According to some estimates, more than half of us will experience a traumatic event in our lifetime: A serious car accident, a physical assault, combat duty during wartime. Yet relatively few will develop the nightmares and panic attacks of post-traumatic stress disorder, or PTSD. Why some and not others? "We don't walk into trauma equally, so we don't all come out of it equally," explained Rachel Yehuda.
A neuroscientist at the Mount Sinai School of Medicine, Yehuda noted there are a number of risk factors for PSTD, including previous trauma, childhood abuse, and a family history of pathologies such as alcoholism and depression. Her own research on cortisol, a hormone secreted by the adrenal gland in times of stress, has raised another possibility that a biological vulnerability to PTSD might actually be inherited. Although PSTD patients have suffered severe stress, they have lower-than-average levels of cortisol in their blood. Yehuda said she thinks she may have the solution to this puzzle: Low cortisol levels may themselves be a risk factor for PTSD.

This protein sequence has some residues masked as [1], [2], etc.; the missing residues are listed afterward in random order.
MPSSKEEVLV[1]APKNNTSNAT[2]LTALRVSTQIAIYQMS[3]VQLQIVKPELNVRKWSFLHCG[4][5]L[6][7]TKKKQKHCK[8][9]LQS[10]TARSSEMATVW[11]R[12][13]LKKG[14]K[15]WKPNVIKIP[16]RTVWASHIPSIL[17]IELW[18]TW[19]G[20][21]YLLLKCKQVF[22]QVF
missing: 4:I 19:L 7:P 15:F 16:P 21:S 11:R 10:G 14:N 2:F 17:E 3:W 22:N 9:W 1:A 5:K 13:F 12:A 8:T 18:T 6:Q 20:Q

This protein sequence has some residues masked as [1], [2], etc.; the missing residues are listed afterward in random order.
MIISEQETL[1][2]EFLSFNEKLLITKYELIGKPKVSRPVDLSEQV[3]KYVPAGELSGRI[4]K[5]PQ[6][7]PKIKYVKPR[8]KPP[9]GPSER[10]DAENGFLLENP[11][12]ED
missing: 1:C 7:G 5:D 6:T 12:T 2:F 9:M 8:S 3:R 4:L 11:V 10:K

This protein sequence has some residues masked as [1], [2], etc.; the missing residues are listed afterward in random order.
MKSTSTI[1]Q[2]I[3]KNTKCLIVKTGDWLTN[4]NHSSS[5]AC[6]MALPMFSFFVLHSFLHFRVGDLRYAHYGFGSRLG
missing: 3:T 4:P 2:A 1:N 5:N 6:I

She cited studies that show that people who had low cortisol levels immediately after being in a car accident were more likely to develop PTSD down the road, and that adult children of PSTD-stricken Holocaust survivors have low cortisol levels. These sons and daugthers may be at high risk of developing the disorder, says Yehuda—but should disaster strike, a blood test may one day single them out for special treatment.